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The Death of King Tut: Was it Murder?

Derry performs the autopsy on King Tut.

In the middle of the night a man moves silently through the halls of the Pharaoh's palace. Avoiding the sentries, he makes his way to the bedroom of the king himself. Entering, he stealthily approaches a form asleep on the bed. The king, still not quite a man, sleeps on his side, unaware of the danger he is in. The man pulls out a heavy weapon and takes careful aim. He strikes one blow to the lower back of the sleeper's skull. There is a sickening thump. The man then moves quietly out of the room, leaving the king to die.

The location of this tale is Egypt. The year is 1325 B.C. The Pharoh is King Tut.

And intriguing tale, but is it true? Was King Tutankhamen, perhaps the most well-known Pharaoh im Egyptian history, murdered?

Egypt Before Tutankhamen

When looking back from modern times, we do not often appreciate the long history of ancient Egypt. It is estimated that Tutankhamen was born in 1334 B.C.. Before his birth Pharaohs ruled Egypt for almost 2,000 years. The Egyptian nation, protected from its neighbors by burning desert and nourished by the abundant crops brought by the Nile River, was stable and wealthy in a way that few other ancient societies could match.

The first Pharaoh, Narmer, united upper and lower Egypt under him and established the king's office. As head of both the government and religion, the Pharaoh had absolute power in Egypt. The tool he used to enforce his will was the army. Because of the abundance the Nile gave Egypt, the country could afford to build a standing army while most other nations could barely manage to feed themselves.

The Pharaoh used this army to subdue bordering nations and establish an empire. They extracted heavy tribute from their neighbors, and any nation not paying up risked having the Egyptian army show up the following year to collect payment in a most unpleasant way.

With goods and gold flowing in from other lands the Egyptians became even richer and could afford to take on projects like immense irrigation systems for their fields and extensive tombs for their leaders. A complex religion developed with the Pharaoh (considered a living god) at its center. Temples appeared up and down the Nile and a priesthood employing thousands of men developed.

These three important centers of power, the Pharaoh, the military, and the perished, controlled Egypt for most of its history. Their role in Egyptian society though the centuries remained largely unchanged until just a few decades before Tutankhamen's birth.

Akhenaten's Break with Tradition

Pharaoh Amenhotep III his ruled over Egypt at a time the nation was at the peak of its power and wealth. His armies had extended Egypt's influence as far as Sudan in the south. From there a steady stream of gold enriched the nation's treasury. With it the Pharaoh went on a unprecedented building program extending the great Temple of Amen at Karnak and building and refurbishing other temples, palaces and public buildings, much to the pleasure of the priesthood.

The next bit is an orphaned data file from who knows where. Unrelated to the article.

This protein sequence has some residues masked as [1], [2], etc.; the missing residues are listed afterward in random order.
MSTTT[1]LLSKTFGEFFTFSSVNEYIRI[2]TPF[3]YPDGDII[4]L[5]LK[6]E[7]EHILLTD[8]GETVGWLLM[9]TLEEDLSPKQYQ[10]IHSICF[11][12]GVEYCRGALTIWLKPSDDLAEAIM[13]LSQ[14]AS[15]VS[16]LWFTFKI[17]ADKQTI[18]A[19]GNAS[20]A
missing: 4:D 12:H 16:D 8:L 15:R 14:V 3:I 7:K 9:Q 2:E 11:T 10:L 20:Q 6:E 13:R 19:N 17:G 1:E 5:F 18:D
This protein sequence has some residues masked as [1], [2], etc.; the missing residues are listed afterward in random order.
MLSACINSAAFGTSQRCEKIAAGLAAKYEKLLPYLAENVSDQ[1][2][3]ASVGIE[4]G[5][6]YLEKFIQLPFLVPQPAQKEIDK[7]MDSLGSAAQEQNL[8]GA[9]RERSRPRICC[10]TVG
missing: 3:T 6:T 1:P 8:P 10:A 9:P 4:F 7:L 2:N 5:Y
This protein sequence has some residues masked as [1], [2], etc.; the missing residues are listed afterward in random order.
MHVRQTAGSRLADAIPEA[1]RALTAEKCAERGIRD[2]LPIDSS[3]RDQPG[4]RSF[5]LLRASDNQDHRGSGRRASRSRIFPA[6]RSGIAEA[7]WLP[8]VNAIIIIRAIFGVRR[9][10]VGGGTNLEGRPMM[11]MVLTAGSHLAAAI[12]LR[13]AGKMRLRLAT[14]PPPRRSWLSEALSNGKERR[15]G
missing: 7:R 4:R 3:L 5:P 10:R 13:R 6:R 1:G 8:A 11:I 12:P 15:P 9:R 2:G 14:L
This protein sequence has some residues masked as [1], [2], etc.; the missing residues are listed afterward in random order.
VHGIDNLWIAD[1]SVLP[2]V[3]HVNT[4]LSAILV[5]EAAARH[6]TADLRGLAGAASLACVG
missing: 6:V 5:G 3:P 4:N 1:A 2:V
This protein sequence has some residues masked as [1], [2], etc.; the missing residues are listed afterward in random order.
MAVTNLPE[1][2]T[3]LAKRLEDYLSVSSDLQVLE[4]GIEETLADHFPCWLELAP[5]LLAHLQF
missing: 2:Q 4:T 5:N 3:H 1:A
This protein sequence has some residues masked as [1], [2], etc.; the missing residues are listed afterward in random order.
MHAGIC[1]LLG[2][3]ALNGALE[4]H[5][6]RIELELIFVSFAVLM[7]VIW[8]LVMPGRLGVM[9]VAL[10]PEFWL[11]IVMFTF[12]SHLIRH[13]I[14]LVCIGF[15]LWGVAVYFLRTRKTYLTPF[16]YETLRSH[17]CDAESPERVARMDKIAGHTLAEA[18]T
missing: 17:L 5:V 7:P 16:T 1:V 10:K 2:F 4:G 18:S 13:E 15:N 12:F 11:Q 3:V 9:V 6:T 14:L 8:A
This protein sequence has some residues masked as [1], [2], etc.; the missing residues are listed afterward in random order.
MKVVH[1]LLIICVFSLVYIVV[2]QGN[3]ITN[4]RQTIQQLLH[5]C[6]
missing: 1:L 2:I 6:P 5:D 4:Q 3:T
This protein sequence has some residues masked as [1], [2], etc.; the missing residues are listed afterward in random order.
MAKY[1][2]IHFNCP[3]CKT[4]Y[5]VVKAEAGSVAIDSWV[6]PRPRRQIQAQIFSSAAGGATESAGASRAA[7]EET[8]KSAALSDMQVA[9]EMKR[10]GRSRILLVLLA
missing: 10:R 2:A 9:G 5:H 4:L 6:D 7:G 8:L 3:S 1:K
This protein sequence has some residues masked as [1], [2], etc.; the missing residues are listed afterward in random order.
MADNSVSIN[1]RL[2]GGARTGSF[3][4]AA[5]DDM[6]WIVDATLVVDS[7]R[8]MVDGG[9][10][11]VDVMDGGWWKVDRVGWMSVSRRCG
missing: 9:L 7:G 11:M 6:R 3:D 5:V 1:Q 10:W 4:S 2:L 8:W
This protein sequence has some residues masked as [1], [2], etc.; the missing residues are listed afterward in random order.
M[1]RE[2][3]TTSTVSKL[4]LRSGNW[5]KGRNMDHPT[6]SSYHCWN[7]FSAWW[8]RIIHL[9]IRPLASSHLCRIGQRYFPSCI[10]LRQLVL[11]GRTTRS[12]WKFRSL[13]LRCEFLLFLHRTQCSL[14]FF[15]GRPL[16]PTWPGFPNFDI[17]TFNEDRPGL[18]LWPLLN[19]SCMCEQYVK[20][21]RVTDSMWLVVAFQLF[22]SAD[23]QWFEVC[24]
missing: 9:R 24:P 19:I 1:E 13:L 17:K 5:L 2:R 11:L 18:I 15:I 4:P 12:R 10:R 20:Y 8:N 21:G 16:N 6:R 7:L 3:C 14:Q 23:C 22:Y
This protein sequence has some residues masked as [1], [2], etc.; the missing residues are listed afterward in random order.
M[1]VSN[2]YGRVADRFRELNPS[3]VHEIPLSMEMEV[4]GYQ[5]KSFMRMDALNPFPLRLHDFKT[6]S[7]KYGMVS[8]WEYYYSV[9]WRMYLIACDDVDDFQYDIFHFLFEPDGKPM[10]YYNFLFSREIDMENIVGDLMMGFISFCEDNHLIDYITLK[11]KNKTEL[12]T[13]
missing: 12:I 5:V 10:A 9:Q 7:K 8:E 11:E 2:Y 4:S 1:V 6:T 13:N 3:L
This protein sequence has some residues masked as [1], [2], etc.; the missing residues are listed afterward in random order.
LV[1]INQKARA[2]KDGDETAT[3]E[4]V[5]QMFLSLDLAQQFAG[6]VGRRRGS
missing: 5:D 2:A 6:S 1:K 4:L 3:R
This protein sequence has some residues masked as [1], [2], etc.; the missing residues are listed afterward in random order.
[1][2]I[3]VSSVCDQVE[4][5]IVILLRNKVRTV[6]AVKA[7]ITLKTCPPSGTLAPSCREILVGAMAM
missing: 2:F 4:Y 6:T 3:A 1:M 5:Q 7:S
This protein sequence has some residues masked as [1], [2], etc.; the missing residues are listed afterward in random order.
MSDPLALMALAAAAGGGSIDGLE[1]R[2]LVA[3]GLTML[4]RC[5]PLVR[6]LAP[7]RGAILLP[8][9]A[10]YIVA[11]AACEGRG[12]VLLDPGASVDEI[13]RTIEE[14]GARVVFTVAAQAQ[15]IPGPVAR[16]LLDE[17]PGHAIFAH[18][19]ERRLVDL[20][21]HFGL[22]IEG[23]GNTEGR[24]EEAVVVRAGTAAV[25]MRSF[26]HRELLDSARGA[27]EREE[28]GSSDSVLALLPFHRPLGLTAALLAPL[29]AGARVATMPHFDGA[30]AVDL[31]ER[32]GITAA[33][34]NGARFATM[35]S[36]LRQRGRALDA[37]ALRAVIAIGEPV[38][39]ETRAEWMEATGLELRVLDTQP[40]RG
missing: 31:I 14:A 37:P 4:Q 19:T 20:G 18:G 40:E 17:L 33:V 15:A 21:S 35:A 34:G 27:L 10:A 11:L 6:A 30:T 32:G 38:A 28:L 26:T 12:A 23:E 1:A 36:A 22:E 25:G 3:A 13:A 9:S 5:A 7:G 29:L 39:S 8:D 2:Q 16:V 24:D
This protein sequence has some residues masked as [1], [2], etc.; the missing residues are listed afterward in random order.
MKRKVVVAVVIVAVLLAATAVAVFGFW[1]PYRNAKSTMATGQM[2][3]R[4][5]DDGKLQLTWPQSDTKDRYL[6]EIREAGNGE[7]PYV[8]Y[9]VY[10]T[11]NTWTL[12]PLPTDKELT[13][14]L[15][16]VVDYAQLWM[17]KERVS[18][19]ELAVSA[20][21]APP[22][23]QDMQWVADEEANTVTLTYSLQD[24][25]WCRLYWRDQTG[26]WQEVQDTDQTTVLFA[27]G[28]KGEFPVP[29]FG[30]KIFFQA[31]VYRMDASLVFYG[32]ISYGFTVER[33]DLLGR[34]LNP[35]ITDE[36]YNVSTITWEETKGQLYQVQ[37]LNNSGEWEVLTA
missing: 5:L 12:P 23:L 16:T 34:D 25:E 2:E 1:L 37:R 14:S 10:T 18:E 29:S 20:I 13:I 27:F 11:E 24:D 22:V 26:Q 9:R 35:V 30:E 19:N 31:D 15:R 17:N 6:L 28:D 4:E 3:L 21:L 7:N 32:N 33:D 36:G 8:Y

When Amenhotep IV came to power after his father's death, however, things changed in Egypt. They changed in a way that was not pleasing to many of the most important people in the land.

For reasons that are not completely clear, Amenhotep IV turned his back on the traditional religion of Egypt and turned to worship Aten, the sun disk. Changing his name to Akhenaten, meaning "it is beneficial to Aten," the new Pharaoh moved himself, his family and his government from the traditional capitals at Thebes and Memphis to a new city built in the desert called Amarna. Akhenaten declared he would never leave this new home.

Pharaoh Akhenaten's radical changes must have been very upsetting to the Egyptian establishment. The Pharaoh had no interest in wars, so the army was not well maintained. Having decided that he believed in only one god, Aten, he no longer worshiped at, or spend money on, the traditional temples, making the priesthood unhappy.

Tutankamen Becomes King

King Tutkankamen

As Akhenaten grew old his son, Smenkare, was groomed to take his place as the new Pharaoh. Then tragedy struck when Smenkare unexpectedly died. The throne needed a new heir. It came in the form of a young boy named Tutankhaten (who would later change his name to Tutankhamen). Scholars debate just what the relationship was between Akhenaten and Tutankhaten, but it seems likely that he was the son of a Akhenaten's second wife, Kiya.

Tutankhaten was prepared for the kingship, but he was only ten when Akhenaten died. No more adults of royal blood were left at that point, only Tutankhaten and his half-sister Ankhesenpaaten. Tutankhaten was declared emperor and was married to Ankhesenpaaten. They were both only children, though, and there must have been some powerful figure in Amarna, advising Tutankhaten what to do. Most likely this was a man called Aye.